# Is the largest number of molecules in 36 g of water or 54 g of dinitrogen pentaoxide?

So recently my teacher asked us which of the following has the largest number of molecules? He gave us two options:

1. 36g of $\ce{H2O}$
2. 54g of $\ce{N2O5}$

I'm stuck, because both of them are having two moles of each of the respective molecules. And technically, no. of molecules = mole * Avagadro's number.

So shouldn't be 2 moles * Avagadro's number = same number of molecules for both of them?

But yet, the teacher said that "#1 36g of $\ce{H2O}$" is the correct answer.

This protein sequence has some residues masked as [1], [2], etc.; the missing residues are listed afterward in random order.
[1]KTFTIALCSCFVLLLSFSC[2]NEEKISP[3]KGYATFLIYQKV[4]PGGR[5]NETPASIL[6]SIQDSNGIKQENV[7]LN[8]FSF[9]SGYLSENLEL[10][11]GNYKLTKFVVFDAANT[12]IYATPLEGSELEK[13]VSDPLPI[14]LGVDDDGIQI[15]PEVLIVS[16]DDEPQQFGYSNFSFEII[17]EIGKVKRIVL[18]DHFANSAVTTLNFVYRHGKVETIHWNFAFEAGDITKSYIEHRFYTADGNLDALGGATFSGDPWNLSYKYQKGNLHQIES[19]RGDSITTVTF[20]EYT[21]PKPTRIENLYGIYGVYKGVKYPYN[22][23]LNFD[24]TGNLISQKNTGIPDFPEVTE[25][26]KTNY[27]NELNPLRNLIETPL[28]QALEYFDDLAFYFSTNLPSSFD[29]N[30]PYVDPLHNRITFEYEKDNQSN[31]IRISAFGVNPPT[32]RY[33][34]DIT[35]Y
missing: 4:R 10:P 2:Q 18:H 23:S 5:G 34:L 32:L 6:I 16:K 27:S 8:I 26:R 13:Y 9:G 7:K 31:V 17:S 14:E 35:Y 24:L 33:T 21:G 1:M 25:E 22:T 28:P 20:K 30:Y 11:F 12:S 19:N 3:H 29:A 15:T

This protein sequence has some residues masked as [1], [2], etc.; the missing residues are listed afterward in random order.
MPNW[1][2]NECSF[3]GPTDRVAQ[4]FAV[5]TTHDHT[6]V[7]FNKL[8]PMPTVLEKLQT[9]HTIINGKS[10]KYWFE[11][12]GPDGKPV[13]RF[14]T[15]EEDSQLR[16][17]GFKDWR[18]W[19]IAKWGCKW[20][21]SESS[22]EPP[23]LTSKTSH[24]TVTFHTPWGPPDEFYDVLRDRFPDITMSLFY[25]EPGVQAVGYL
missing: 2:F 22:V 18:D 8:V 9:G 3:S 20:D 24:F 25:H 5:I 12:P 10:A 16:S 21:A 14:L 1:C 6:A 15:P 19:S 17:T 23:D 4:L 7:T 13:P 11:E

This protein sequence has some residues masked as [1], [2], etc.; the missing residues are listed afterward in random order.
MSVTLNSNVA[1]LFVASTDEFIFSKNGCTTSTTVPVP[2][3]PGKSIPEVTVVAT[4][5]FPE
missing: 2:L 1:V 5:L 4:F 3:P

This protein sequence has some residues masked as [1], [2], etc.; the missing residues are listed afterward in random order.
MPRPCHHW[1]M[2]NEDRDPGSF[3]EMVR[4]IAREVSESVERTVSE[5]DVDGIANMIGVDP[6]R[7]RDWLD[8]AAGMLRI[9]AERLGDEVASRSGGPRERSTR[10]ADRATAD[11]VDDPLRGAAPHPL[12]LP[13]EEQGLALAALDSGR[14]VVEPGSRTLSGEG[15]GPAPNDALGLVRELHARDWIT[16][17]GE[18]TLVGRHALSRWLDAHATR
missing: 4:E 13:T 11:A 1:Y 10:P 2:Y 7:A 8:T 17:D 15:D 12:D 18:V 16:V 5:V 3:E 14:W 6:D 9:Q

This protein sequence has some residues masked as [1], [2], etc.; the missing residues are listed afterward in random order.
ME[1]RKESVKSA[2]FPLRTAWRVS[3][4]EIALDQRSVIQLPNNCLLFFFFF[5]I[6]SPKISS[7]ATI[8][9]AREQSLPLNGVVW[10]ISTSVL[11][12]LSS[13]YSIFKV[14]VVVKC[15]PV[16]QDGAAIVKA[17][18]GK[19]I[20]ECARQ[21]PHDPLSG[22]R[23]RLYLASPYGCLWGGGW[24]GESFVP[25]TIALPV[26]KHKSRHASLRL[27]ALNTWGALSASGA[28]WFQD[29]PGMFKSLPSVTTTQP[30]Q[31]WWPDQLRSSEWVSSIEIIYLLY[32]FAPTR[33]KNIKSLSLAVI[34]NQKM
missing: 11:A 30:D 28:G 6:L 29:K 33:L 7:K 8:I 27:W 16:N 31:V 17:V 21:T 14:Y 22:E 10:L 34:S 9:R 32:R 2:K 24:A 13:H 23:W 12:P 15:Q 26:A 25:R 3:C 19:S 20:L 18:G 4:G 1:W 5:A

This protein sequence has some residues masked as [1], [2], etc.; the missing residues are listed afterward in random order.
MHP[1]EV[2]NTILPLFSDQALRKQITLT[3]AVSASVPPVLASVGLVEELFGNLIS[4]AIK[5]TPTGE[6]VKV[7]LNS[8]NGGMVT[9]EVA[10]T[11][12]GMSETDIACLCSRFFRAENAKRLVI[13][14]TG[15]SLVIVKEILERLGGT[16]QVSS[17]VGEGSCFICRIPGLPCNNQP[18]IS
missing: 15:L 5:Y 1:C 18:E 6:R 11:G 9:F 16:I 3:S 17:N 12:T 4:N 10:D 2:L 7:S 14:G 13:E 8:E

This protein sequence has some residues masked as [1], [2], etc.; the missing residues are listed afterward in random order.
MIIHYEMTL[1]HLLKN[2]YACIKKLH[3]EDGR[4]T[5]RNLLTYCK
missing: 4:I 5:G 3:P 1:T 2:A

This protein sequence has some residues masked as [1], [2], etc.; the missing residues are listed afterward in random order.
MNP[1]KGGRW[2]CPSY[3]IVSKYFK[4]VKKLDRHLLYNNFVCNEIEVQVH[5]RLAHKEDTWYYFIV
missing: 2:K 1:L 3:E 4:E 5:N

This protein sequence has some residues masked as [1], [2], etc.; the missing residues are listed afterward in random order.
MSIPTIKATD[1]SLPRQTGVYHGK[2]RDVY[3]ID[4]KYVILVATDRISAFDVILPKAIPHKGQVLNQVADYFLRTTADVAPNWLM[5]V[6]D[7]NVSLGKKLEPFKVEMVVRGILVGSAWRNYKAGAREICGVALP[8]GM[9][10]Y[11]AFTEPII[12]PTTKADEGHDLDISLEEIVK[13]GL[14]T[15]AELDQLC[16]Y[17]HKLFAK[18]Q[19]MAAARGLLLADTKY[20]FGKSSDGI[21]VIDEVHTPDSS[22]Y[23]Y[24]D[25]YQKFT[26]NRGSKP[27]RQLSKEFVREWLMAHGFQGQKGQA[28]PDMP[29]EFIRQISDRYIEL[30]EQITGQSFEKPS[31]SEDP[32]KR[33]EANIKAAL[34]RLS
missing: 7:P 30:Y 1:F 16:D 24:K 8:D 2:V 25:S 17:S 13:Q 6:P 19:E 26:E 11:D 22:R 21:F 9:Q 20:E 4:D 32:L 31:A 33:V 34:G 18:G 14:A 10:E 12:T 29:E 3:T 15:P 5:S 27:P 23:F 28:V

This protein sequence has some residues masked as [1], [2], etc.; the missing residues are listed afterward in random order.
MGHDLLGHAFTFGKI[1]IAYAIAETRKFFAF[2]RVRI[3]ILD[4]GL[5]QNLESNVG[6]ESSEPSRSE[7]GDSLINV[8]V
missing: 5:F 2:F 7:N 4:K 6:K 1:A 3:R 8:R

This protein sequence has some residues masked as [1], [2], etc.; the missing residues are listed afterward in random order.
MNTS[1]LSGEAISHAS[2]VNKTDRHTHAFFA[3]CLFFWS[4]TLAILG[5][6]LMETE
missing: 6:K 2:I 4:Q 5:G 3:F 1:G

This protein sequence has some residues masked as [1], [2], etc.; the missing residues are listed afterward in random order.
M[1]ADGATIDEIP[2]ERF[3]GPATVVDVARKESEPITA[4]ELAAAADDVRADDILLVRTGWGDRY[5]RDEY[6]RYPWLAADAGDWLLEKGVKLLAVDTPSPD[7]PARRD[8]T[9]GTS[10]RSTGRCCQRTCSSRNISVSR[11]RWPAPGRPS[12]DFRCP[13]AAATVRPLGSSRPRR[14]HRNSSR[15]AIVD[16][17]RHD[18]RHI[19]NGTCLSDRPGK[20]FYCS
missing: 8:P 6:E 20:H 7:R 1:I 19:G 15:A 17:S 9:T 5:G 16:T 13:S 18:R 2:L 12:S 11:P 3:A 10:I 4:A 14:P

And I'm still not able to figure out why?

## 1 Answer

I'm stuck, because both of them are having two moles of each of the respective molecules.

Sure?

$M(\ce{H2O}) = 18\,\mathrm{g\,mol^{-1}}$
$M(\ce{N2O5}) = 108\,\mathrm{g\,mol^{-1}}$

• aw! I did a silly multiplication-division mistake! facepalm Thanks, btw :) – Anoneemus May 16 '15 at 6:17
• @shashikant No problem! Think positive: you understood the concept, it was just the math ;-) – Klaus-Dieter Warzecha May 16 '15 at 6:19